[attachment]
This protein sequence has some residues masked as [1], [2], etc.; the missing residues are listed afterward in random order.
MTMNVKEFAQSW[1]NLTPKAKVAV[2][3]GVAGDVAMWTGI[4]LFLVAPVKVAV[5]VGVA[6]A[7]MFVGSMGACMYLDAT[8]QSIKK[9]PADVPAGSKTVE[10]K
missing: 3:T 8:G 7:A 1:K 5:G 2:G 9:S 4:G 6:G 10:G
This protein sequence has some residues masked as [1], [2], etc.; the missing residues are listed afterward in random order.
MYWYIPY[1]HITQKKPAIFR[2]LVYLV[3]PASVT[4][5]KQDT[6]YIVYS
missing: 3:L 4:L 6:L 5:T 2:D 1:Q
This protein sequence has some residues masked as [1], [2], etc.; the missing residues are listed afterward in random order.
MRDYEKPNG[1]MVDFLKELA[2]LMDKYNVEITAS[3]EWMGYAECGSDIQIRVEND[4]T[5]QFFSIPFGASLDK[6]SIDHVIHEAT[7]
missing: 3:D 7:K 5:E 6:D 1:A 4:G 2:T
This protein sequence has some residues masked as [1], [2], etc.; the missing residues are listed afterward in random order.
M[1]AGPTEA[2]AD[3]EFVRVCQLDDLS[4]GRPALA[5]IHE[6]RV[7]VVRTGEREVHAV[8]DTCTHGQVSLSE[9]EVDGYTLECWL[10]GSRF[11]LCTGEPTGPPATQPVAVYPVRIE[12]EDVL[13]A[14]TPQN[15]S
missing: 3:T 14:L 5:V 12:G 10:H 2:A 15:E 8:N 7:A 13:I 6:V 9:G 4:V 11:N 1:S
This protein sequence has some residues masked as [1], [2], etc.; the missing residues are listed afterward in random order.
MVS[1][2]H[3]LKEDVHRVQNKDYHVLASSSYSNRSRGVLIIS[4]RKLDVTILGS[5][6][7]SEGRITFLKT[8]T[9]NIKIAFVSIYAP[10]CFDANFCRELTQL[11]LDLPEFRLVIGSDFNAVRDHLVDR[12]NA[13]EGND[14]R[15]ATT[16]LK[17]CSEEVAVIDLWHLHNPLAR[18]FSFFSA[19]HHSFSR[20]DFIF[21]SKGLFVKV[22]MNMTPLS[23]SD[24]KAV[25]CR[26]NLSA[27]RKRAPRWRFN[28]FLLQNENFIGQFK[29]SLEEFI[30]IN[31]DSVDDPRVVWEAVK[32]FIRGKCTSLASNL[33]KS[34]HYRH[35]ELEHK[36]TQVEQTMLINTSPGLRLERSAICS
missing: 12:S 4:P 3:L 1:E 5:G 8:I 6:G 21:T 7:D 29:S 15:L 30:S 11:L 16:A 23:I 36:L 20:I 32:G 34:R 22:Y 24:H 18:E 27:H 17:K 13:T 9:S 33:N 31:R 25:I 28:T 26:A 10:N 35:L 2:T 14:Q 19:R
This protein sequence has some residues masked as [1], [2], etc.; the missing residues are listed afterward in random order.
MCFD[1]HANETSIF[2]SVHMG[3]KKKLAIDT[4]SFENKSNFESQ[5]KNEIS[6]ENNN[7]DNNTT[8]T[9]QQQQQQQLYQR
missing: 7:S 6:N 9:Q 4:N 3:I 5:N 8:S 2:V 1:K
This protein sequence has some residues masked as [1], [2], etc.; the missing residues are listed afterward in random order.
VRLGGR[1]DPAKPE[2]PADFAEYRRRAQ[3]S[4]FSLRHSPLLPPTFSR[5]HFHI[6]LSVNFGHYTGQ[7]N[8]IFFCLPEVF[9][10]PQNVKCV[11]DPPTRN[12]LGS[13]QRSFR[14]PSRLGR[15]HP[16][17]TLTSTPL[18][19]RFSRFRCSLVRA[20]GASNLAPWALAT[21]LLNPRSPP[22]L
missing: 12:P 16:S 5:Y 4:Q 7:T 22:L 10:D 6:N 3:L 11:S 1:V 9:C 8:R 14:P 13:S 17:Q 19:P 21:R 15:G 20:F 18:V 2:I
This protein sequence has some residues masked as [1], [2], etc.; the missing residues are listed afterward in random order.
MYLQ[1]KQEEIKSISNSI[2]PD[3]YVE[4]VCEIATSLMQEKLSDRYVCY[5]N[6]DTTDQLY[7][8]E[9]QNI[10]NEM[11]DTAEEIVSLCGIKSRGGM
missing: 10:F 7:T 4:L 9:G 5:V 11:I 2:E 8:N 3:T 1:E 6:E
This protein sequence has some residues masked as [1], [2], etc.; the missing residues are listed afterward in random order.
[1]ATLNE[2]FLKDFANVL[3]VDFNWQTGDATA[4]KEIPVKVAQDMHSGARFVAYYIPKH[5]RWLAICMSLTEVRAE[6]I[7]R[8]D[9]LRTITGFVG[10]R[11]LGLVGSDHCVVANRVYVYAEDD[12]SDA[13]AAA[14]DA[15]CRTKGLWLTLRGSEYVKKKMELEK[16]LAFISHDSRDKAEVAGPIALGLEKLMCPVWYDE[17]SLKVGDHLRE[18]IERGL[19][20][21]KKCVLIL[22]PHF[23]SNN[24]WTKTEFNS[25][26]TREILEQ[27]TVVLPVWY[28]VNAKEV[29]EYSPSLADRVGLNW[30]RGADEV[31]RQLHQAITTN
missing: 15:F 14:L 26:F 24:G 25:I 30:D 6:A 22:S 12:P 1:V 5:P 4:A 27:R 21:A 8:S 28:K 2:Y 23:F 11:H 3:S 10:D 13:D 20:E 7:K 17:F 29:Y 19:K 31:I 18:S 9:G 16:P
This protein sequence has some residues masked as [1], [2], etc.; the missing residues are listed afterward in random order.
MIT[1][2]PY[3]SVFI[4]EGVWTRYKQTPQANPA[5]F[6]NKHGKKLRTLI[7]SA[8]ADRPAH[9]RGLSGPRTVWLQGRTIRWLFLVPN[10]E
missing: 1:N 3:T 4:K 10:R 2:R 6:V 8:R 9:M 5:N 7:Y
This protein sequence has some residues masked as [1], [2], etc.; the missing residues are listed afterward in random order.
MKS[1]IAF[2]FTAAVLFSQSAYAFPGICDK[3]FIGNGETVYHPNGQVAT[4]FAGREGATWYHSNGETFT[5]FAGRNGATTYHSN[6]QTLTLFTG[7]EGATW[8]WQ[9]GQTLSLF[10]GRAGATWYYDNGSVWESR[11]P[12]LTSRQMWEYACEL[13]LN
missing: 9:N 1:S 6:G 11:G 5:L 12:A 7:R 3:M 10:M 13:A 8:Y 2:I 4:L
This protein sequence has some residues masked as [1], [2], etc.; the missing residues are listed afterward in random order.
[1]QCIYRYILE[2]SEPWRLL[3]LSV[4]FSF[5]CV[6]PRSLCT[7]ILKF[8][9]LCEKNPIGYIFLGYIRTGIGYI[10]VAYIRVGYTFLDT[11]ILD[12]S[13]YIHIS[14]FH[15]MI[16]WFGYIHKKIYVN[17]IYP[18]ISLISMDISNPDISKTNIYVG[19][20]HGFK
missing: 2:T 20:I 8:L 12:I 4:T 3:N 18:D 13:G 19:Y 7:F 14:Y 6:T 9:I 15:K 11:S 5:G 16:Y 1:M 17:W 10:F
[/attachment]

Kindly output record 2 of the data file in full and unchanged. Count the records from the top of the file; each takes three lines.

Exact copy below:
This protein sequence has some residues masked as [1], [2], etc.; the missing residues are listed afterward in random order.
MYWYIPY[1]HITQKKPAIFR[2]LVYLV[3]PASVT[4][5]KQDT[6]YIVYS
missing: 3:L 4:L 6:L 5:T 2:D 1:Q